Fed minutes signal no change to pace of policy tightening
Australian dollar tumbles as nation’s leadership in crisis
The dollar rallied for the first day in six as investors awaited a meeting of global central bankers after the Federal Reserve signaled no change to its pace of monetary policy tightening. U.S. equity futures were flat as European stocks gained and Asian shares fell.
The greenback climbed against most of its peers and Treasuries were steady after the Fed indicated in meeting minutes a readiness to increase rates again if the economy stays on track. Among the biggest currency losers were South Africa’s rand, which slumped after a tweet from U.S. President Donald Trump fueled speculation of possible sanctions against the country, and the Australian dollar, which is under pressure as Prime Minister Malcolm Turnbull fights to keep his leadership.
The euro briefly pared some losses after manufacturing and services data showed the region’s economy is still strong, but soon retraced the move. The Stoxx Europe 600 Index climbed, while futures for the S&P 500 Index were little changed as investors continued to weigh Trump’s legal woes. MSCI’s Asia Pacific Index declined, but stocks were mixed across that region, gaining in China and South Korea but falling in Hong Kong.
Central banks are once again in the spotlight as investors await comments from Fed chairman Jerome Powell later this week when he speaks at the meeting of policy makers in Jackson Hole, Wyoming. Familiar tensions remain in the background, however. Alongside Trump’s legal woes, traders must also digest the imposition of fresh tariffsbetween the U.S. and China in the midst of talks aimed at averting the worsening trade conflict.
“With economic data mostly cooperating with the Fed’s base message of continued rate increases driven by tight labor markets, above trend growth and bubbling inflation, it is unlikely that Powell will drastically stray from this message,” BNY Mellon senior global market strategist Marvin Loh said in a note. Powell may provide more details on the neutral rate, curve inversion and balance sheet process, Loh wrote.
Fed Rate Hike 'Quite Certain' in September, NAB's Tan Says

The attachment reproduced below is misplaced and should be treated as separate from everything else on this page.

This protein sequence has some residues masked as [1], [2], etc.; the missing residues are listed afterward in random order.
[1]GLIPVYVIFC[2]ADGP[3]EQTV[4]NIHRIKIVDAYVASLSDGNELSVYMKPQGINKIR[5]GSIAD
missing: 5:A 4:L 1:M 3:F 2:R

Elsewhere, commodities were under pressure in the face of the rising dollar, with gold also slumping on the outlook for higher American interest rates. Oil edged lower after surging on a U.S. government report that showed the biggest decline in crude inventories since late July.
Terminal users can read more in our Bloomberg Markets Live blog here.
Here are some key events coming up this week:
- Companies announcing earnings include Alibaba and China’s Bank of Communications.
- Central bankers gather at the Kansas City Fed’s annual Jackson Hole symposium, where Powell speaks Friday.
These are the main moves in markets:
- The Stoxx Europe 600 Index gained 0.2 percent as of 9:31 a.m. London time.
- Futures on the S&P 500 Index fell less than 0.05 percent.
- The U.K.’s FTSE 100 Index climbed 0.1 percent.
- Germany’s DAX Index declined 0.1 percent.
- The MSCI Emerging Market Index increased 0.1 percent.
- The MSCI Asia Pacific Index fell 0.3 percent, the first retreat in a week.
- The Bloomberg Dollar Spot Index jumped 0.4 percent, the first advance in more than a week.
- The euro decreased 0.4 percent to $1.1555, the first retreat in more than a week.
- The British pound sank 0.4 percent to $1.2862.
- The Japanese yen fell 0.2 percent to 110.79 per dollar, the weakest in a week.
- The yield on 10-year Treasuries was unchanged at 2.82 percent, the lowest in more than 12 weeks.
- Germany’s 10-year yield was unchanged at 0.34 percent.
- Britain’s 10-year yield dipped one basis point to 1.272 percent.
- Italy’s 10-year yield declined three basis points to 3.031 percent.
- West Texas Intermediate crude fell 0.3 percent to $67.68 a barrel, the first retreat in more than a week.
- Gold dipped 0.6 percent to $1,188.88 an ounce, the biggest decrease in more than a week.
— With assistance by Andreea Papuc, Adam Haigh, and Craig Torres